Screening tests in the study were carried out by five female workers (high-school graduates with 12 years of schooling), who were trained in speculum examination, collection of cervical specimens for cytology and HPV testing and in performing the visual screening tests. The training, using a manual prepared by IARC (12), included lectures, discussions, review of cervical photographs, and hands-on practical experience in volunteers. Using a manual prepared by IARC (13), four doctors were trained in colposcopy, directing biopsies, cryotherapy and loop electrosurgical excision procedure (LEEP). Four technicians involved in processing cytology and biopsy specimens were reoriented. Two technicians involved in HPV testing received intensive training in testing methodology, which was standardized and validated by technicians from Digene. Three cytotechnologists and three pathologists involved in reporting were reoriented in the microscopic diagnosis of cervical intraepithelial and invasive neoplasia. Periodic refresher courses of 12 days in duration were conducted for all the above categories of personnel.
A female health worker explained the details and purpose of the study to participants attending the screening clinics. A printed consent form was read out to the study participants and their signature or left thumb impression was obtained. Information on sociodemographic and reproductive variables was then collected during an interview using a questionnaire. Screening tests and diagnostic investigations were carried out after the interview.
Screening of women
The screening clinics were conducted in 200103 three days per week in the municipal health posts or in mobile field clinics in the chosen areas. At the screening clinic, the participant was placed in a modified lithotomy position and the health worker examined the cervix by inserting an unlubricated bivalve vaginal speculum, with the help of a halogen focus lamp. Cervical cells were collected using a Cervex-BrushR (Rovers Medical Devices BV, Oss, The Netherlands); the tip of the Cervex-Brush or the spatula was placed at the cervical os and rotated gently by 360° twice to obtain a sample. A smear was prepared by spreading the specimen uniformly across a glass slide, which was immediately fixed in 95% ethyl alcohol contained in a plastic or glass jar and transported to the TMC cytology laboratory.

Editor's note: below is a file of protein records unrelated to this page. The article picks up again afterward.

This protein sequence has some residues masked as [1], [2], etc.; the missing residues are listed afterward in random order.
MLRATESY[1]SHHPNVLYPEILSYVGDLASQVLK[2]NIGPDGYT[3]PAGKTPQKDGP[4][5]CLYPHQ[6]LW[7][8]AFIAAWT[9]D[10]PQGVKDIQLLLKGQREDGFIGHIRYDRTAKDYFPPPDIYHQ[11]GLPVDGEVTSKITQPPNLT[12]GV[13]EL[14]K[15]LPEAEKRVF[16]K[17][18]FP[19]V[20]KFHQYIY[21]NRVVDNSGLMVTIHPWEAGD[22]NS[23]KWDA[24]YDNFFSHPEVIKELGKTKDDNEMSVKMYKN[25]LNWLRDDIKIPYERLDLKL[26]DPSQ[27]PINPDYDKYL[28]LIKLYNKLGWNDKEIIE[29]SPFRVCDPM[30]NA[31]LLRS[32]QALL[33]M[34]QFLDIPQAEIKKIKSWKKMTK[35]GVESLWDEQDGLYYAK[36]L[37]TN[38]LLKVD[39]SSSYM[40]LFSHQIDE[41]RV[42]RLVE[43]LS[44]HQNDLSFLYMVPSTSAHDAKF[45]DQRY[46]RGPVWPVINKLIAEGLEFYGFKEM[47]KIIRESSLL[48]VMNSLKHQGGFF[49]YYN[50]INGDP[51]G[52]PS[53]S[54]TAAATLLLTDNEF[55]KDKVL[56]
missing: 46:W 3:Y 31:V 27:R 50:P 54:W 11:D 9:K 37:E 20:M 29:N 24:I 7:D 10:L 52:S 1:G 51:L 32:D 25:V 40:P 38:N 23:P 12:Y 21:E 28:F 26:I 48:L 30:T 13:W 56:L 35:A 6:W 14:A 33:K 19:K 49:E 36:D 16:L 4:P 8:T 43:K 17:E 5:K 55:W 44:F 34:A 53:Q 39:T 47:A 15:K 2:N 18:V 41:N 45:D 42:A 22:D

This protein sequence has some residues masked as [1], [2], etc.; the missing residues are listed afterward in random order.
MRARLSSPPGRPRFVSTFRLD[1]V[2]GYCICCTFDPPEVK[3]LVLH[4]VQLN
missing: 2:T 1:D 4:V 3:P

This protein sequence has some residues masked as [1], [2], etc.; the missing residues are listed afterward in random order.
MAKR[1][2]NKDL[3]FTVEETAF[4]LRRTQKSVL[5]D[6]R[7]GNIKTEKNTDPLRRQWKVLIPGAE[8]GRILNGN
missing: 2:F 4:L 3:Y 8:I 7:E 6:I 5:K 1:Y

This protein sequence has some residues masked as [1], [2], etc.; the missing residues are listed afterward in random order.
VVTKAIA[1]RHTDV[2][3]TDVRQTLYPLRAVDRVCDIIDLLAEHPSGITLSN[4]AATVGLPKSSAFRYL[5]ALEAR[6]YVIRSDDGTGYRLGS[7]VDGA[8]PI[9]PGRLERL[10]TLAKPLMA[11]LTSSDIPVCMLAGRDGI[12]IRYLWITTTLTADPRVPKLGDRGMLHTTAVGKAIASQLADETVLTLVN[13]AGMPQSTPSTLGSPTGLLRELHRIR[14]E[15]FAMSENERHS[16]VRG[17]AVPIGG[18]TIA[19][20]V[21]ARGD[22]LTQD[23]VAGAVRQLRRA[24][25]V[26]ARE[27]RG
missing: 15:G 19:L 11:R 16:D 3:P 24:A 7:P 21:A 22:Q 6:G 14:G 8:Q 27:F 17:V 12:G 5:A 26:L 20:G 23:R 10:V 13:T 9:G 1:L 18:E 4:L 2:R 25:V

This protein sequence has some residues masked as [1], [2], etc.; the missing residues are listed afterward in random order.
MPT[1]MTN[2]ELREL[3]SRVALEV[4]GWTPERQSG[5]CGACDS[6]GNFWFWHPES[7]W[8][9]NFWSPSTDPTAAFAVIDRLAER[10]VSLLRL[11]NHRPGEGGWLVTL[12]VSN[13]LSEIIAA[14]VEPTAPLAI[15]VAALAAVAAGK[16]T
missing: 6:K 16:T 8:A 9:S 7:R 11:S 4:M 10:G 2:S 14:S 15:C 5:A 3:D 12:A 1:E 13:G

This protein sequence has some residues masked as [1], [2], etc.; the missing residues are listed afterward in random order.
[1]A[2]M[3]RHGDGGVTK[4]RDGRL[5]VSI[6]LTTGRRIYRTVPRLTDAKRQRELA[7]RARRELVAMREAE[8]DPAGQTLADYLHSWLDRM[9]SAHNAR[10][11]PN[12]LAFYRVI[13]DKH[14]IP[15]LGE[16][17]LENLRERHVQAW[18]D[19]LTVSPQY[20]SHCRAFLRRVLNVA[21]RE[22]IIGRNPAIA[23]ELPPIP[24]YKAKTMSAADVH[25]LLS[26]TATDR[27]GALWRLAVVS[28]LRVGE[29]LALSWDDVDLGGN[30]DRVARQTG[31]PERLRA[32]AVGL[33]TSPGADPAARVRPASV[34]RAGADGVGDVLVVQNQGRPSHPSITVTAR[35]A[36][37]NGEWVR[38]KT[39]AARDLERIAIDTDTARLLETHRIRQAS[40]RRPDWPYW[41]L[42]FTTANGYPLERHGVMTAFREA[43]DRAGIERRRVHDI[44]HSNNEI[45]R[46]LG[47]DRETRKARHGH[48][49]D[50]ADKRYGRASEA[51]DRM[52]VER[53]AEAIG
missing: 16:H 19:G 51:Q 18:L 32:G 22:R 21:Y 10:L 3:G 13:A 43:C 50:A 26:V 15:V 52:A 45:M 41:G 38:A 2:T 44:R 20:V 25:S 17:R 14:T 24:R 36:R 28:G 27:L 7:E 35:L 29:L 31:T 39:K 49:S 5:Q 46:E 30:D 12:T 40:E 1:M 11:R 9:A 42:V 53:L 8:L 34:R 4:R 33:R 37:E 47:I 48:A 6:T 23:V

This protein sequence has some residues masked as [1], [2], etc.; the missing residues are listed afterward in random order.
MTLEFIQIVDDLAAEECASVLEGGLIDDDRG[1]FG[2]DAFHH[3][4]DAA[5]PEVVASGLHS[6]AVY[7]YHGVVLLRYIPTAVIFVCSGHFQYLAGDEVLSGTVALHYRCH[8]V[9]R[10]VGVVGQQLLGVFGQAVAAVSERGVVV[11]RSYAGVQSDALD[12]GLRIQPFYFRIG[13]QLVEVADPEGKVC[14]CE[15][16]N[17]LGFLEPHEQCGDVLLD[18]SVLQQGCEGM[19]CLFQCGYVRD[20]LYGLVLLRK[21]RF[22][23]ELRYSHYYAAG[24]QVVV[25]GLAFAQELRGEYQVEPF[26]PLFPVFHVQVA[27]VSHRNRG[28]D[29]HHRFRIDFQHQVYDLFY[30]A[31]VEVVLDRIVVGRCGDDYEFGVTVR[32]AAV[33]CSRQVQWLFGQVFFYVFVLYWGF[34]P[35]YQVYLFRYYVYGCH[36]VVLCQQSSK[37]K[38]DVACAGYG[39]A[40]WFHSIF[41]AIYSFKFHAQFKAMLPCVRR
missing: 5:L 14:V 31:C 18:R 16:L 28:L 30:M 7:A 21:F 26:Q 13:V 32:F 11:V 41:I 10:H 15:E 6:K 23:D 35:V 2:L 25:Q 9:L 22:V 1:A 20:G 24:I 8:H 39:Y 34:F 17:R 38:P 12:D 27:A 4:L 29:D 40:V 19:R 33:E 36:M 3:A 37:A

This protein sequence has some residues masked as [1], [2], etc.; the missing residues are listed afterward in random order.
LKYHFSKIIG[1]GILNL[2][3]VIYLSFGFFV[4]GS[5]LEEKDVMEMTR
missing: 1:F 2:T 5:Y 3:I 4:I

Next, cervical cells for HPV DNA testing were collected using the Digene cervical sampler™ (Digene Inc, Gaithersburg, Maryland, USA). This comprises a cervical brush and standard transport medium into which the brush is inserted after collecting the cervical cells. The brush was rotated in the endocervical os and swabbed on the ectocervical epithelium, and then placed in the medium by breaking the tip of the sampler. The specimens were stored at 20 °C until further processing, and were tested at the HPV laboratory at TMC using the HC II microtitre assay (Digene Inc., Gaithersburg, MD, USA) in accordance with the manufacturers' instructions.